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May 27, 2015

Homeschool Law Changed

Dee Black Senior Counsel Dee Black answers questions and assists members with legal issues in Georgia. He and his wife homeschooled their children.

With the enactment of House Bill 502 on May 12, 2015, Georgia’s homeschool law now requires that parents include the name of their local public school system in the declaration of intent filed with the Georgia Department of Education. The new law goes into effect on July 1, 2015, in time for the 2015–2016 school year. Parents or guardians must file a declaration of intent to conduct a home study program with the department within 30 days of establishing the program and by September 1 annually thereafter.

Previous efforts by the department to collect the name of the local school system have not been without some controversy. Last year, the department began insisting that this information be provided on both the electronic and written forms of the declaration of intent, despite the fact that it had no legal right to do so. When Home School Legal Defense Association discovered that this was happening, Senior Counsel Dewitt Black sent a letter to the general counsel of the department, alleging that the department was in violation of the law. Black quoted an excerpt from the homeschool law stating that the information sought in the forms developed by the department “shall not be inconsistent with or exceed the requirements of this Code section.” At that time, the homeschool statute required certain information from parents but not the name of their local school system. Nevertheless, the department has continued to the present time to insist that homeschoolers provide information in their declaration of intent that it has no right to receive.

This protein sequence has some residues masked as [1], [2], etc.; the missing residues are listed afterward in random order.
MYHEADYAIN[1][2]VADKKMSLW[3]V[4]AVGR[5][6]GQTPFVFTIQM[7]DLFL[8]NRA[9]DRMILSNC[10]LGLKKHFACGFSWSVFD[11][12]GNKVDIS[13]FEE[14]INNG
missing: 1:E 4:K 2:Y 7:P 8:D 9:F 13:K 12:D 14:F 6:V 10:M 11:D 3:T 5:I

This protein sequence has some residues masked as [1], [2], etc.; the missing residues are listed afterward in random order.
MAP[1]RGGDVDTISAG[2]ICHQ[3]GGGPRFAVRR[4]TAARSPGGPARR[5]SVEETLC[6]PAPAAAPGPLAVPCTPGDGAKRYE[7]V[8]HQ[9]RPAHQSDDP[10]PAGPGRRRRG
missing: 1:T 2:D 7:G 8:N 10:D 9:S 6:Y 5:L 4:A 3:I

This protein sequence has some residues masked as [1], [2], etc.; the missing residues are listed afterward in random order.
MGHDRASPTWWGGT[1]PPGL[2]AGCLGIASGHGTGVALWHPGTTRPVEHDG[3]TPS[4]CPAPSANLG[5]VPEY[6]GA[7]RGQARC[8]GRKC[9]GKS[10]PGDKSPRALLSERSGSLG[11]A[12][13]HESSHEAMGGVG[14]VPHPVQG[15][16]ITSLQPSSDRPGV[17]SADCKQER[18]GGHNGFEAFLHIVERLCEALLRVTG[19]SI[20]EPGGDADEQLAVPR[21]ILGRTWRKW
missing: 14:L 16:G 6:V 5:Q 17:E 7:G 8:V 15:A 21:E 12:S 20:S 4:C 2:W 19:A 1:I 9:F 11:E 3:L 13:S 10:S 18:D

Black explained in his correspondence with lawyers at the department that HSLDA’s objection to requiring homeschoolers to provide the name of their local school system was based on principle and not the nature of the information being sought. HSLDA’s concern was that if homeschoolers acquiesced in the unauthorized collection of information by the state, this might create a precedent that could expand to threaten homeschoolers’ privacy and liberty. Black went on to state that he did not think the majority of home educators in Georgia would object to providing the name of their local school system in their declaration of intent so long as the law required it. For this reason, neither HSLDA nor the Georgia Home Education Association opposed passage of HB 502.

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